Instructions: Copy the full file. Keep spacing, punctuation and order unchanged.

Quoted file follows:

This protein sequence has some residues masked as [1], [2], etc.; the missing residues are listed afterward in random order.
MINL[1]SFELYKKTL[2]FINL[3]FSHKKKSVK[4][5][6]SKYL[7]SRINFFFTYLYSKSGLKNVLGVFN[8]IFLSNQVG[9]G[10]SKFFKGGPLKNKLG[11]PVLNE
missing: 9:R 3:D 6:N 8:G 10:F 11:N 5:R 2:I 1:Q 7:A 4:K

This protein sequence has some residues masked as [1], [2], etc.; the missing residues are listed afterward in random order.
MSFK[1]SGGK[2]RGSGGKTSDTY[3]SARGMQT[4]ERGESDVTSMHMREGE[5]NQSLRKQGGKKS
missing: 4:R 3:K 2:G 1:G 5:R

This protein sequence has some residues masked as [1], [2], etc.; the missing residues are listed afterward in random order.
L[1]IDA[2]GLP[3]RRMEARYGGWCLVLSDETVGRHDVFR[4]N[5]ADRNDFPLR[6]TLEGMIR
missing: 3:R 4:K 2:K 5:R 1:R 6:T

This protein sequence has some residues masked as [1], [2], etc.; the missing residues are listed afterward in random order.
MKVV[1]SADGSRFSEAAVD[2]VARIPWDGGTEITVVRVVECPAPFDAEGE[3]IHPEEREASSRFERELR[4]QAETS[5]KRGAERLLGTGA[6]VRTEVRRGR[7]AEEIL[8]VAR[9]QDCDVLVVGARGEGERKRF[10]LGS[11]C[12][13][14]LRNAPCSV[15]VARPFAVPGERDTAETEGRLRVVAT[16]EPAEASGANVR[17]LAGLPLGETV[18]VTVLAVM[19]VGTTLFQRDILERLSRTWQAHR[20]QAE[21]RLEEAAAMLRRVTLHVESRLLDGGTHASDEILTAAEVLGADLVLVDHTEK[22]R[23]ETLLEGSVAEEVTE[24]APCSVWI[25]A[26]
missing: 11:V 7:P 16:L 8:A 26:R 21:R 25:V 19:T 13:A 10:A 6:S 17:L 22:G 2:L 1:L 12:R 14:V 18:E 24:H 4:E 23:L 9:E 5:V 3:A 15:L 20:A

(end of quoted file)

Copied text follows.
This protein sequence has some residues masked as [1], [2], etc.; the missing residues are listed afterward in random order.
MINL[1]SFELYKKTL[2]FINL[3]FSHKKKSVK[4][5][6]SKYL[7]SRINFFFTYLYSKSGLKNVLGVFN[8]IFLSNQVG[9]G[10]SKFFKGGPLKNKLG[11]PVLNE
missing: 9:R 3:D 6:N 8:G 10:F 11:N 5:R 2:I 1:Q 7:A 4:K

This protein sequence has some residues masked as [1], [2], etc.; the missing residues are listed afterward in random order.
MSFK[1]SGGK[2]RGSGGKTSDTY[3]SARGMQT[4]ERGESDVTSMHMREGE[5]NQSLRKQGGKKS
missing: 4:R 3:K 2:G 1:G 5:R

This protein sequence has some residues masked as [1], [2], etc.; the missing residues are listed afterward in random order.
L[1]IDA[2]GLP[3]RRMEARYGGWCLVLSDETVGRHDVFR[4]N[5]ADRNDFPLR[6]TLEGMIR
missing: 3:R 4:K 2:K 5:R 1:R 6:T

This protein sequence has some residues masked as [1], [2], etc.; the missing residues are listed afterward in random order.
MKVV[1]SADGSRFSEAAVD[2]VARIPWDGGTEITVVRVVECPAPFDAEGE[3]IHPEEREASSRFERELR[4]QAETS[5]KRGAERLLGTGA[6]VRTEVRRGR[7]AEEIL[8]VAR[9]QDCDVLVVGARGEGERKRF[10]LGS[11]C[12][13][14]LRNAPCSV[15]VARPFAVPGERDTAETEGRLRVVAT[16]EPAEASGANVR[17]LAGLPLGETV[18]VTVLAVM[19]VGTTLFQRDILERLSRTWQAHR[20]QAE[21]RLEEAAAMLRRVTLHVESRLLDGGTHASDEILTAAEVLGADLVLVDHTEK[22]R[23]ETLLEGSVAEEVTE[24]APCSVWI[25]A[26]
missing: 11:V 7:P 16:L 8:A 26:R 21:R 25:V 19:T 13:A 10:A 6:S 17:L 22:G 2:L 1:L 12:R 14:V 18:E 24:H 4:E 23:L 9:E 5:V 3:A 15:L 20:A